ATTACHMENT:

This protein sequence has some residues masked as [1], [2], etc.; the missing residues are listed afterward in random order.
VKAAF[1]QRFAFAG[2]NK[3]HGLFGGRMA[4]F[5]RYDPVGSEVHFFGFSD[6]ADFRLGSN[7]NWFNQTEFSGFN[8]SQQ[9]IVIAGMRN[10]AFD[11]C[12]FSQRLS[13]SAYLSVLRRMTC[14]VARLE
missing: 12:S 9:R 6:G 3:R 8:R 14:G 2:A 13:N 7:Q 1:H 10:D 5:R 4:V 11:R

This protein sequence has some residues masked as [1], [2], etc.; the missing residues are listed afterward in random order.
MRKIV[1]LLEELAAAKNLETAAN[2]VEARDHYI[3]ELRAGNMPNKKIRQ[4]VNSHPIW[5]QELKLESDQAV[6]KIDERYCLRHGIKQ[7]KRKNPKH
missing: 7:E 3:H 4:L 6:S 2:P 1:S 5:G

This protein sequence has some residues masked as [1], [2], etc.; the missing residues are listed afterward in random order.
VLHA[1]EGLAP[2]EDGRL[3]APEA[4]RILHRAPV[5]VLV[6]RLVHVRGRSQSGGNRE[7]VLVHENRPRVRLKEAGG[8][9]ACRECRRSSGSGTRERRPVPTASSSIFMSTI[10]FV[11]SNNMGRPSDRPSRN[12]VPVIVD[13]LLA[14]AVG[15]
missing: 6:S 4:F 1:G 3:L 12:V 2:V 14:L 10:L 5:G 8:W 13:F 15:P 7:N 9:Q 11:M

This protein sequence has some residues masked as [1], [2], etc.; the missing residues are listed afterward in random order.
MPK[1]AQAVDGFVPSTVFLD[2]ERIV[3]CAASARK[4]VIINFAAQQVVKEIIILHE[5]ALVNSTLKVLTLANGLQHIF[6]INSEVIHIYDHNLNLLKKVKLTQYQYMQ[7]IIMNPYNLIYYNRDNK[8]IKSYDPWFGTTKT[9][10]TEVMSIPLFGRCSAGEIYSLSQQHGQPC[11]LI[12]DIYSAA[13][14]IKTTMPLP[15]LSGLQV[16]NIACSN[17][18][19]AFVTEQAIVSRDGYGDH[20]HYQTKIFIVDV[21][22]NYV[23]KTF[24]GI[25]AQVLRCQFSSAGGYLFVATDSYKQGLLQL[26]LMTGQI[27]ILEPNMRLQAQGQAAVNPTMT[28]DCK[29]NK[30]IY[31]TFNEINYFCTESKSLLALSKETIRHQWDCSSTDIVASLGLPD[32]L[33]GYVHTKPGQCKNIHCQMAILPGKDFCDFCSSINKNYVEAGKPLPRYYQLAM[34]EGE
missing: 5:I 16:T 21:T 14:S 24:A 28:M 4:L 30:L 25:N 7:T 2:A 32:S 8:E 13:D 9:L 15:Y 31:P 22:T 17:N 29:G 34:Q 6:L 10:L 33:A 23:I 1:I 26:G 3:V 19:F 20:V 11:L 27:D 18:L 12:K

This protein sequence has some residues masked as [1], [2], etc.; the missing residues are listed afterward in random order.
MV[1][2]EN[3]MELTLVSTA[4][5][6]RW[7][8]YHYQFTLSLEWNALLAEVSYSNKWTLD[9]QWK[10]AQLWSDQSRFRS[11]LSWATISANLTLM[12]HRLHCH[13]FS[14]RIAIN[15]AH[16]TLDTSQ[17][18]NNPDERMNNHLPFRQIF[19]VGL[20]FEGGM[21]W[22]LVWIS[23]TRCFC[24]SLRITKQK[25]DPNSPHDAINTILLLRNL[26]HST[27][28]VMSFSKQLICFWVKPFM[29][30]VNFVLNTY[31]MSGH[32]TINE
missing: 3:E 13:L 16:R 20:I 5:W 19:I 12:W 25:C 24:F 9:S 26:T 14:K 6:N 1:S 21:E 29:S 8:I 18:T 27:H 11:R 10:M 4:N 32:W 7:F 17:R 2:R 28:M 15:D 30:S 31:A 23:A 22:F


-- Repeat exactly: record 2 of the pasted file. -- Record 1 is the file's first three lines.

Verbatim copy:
This protein sequence has some residues masked as [1], [2], etc.; the missing residues are listed afterward in random order.
MRKIV[1]LLEELAAAKNLETAAN[2]VEARDHYI[3]ELRAGNMPNKKIRQ[4]VNSHPIW[5]QELKLESDQAV[6]KIDERYCLRHGIKQ[7]KRKNPKH
missing: 7:E 3:H 4:L 6:S 2:P 1:S 5:G